Direct Charitable IRA Distributions No Longer Allowed

For tax years 2006 through 2010, amounts up to $100,000 per year distributed directly to charitable organizations from an individual retirement plan, other than a Simplified Employee Pension (“SEP” IRA) or a Simple Retirement Account (“SIMPLE” IRA), on or after the date the participant attains the age of 70 1/2 are excluded from income.   The exclusion does not apply to distributions made to Section 509(a)(3) supporting organizations or donor-advised funds.  A donor is not allowed to claim an income tax charitable deduction for such distribution to charity, and doesn’t report the distribution as income, either.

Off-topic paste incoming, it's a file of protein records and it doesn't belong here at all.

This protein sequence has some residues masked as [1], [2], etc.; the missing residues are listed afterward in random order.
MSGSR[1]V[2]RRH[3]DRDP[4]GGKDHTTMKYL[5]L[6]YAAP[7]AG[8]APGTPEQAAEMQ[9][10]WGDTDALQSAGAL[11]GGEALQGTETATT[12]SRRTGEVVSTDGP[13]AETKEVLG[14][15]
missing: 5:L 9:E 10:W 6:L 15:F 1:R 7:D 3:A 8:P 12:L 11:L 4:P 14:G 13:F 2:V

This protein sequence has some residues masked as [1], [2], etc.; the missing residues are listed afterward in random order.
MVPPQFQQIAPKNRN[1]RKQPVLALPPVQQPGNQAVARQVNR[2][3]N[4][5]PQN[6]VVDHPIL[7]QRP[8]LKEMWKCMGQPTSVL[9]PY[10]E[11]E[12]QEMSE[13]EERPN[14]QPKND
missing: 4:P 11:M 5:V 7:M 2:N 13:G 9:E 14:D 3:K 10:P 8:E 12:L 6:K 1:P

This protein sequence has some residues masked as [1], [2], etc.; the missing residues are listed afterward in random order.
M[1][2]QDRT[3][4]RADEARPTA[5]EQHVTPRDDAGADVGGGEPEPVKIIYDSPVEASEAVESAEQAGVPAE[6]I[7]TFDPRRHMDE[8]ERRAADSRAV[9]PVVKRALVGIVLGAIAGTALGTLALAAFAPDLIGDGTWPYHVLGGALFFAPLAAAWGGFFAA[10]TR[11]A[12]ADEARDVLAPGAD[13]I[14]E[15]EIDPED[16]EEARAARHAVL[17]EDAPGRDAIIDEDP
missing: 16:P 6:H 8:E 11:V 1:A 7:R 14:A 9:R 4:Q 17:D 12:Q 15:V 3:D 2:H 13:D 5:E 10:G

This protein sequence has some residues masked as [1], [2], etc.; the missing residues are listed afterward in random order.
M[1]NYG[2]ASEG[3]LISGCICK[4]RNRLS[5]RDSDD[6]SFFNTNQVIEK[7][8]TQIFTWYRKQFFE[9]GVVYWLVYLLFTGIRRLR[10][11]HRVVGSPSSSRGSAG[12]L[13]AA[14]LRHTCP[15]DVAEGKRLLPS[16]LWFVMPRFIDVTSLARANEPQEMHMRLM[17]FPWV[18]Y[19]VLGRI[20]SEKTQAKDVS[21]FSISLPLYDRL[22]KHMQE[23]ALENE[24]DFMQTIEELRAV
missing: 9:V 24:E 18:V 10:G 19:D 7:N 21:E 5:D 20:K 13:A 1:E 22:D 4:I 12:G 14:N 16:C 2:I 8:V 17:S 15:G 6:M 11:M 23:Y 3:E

The Tax Relief, Unemployment Insurance Reauthorization, and Job Creation Act of 2010 (the “2010 Tax Relief Act”) effectively extended this rule through 2011, and the American Taxpayer Relief Act of 2012 (“ATRA”) effectively extended this rule through 2013.  Unfortunately, it has now lapsed.

Remember: Designating a charity as a beneficiary of your plan still makes excellent tax sense.  Your family eventually pays income taxes on the inherited IRA as they withdraw it, but the charities get 100%.  So for those looking to benefit charity, start with the retirement plans.

Posted in Status of Tax Legislation, The Tax Environment, WillPlan Blog.

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